saved from Facebook purgatory
Monday, February 17 2014
This morning I finally succeeded in saving my troll Suzy from Facebook purgatory by successfully identifying a series of photographs of Suzy's "friends." This had originally been a daunting task, but by today I'd used Facebook's AJAX-powered autofill to get the names of most of Suzy's friends. To do this, I had to type every letter of the alphabet into the form beneath the Facebook anti-troll quiz mystery pictures and note each time what names resulted in the dropdown (doing so does not, however, produce a complete list). With that list, I could then look up the faces using another troll's account that shares many of the same "friends." Then I could take notes next to names. Most of the faces shown were of white women, so they predominated the list, though there were a smattering of men and two black women. Those notes were crucial to getting back into Suzy's account, and once I did so, the first post Suzy made was "I'm ba-----ack!"
Today's troll notes. Click to enlarge.
At around noon, I attempted to take the dogs for a walk despite the deep snow. This time I strapped on an old pair of snowshoes that used to belong to my father. They're made of wood and rawhide and feature shoe straps that my father made by hand from stock leather. These proved much better for walking on the snow than the smaller vegan shoes I'd worn yesterday. The problem, though, was that the straps were designed to accommodate a much thicker boot than my rubber galoshes, and even at the tightest setting, the shoe straps were too loose. This wasn't initially a problem, but after I'd trudged about a half mile, the leather had stretched and every so often I'd take step and walk right out off the snow shoe, and my boot would plunge down into the depths of the 21 inch (or more) snow. After doing this multiple times, my rubber galoshes were full of snow and my toes were screaming in cold-induced pain. I hurried homeward as fast as I could, but with the problems I was having, that wasn't very fast. It was good that I hadn't actually made it too far from home before the snow shoes failed me. Having to walk a mile with that equipment in those conditions (deep, fluffy snow with temperatures in the 20s) would have been dangerous.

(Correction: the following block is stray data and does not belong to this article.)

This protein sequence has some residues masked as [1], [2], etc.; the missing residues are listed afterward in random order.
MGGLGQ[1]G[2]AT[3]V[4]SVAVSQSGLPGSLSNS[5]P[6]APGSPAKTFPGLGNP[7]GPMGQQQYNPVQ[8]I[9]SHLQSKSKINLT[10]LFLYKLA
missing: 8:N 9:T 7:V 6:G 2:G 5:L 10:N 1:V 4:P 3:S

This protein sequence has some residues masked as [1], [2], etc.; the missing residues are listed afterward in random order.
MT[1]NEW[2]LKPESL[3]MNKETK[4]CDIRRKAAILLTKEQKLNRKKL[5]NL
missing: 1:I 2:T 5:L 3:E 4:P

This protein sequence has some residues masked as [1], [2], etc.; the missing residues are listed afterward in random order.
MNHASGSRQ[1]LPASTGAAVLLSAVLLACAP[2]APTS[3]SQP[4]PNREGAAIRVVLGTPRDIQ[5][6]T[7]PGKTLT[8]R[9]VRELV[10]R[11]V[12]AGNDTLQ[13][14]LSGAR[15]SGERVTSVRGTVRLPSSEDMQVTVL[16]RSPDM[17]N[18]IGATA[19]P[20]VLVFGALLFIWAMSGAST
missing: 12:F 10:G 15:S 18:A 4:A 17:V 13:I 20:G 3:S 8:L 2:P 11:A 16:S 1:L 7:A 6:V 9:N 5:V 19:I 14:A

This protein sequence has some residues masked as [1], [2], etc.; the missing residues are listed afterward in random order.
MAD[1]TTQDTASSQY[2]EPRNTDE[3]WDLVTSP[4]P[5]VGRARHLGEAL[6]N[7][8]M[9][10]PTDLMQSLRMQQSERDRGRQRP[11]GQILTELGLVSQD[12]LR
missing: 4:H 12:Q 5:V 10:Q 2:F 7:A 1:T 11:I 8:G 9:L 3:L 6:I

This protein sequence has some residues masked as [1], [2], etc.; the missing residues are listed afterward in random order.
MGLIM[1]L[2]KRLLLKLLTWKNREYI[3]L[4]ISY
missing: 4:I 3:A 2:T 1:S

I compensated for the painful chill by luxuriating in the greenhouse, where the sun had yet again raised temperatures to the upper 80s. Ramona was already down there when I arrived, and we were soon joined by Eleanor. It was so comfortable that I ended up sleeping for something like two hours. The sun set on the greenhouse at about 3:40 in the afternoon and then temperatures began to drop, though it was still comfortable when we left.
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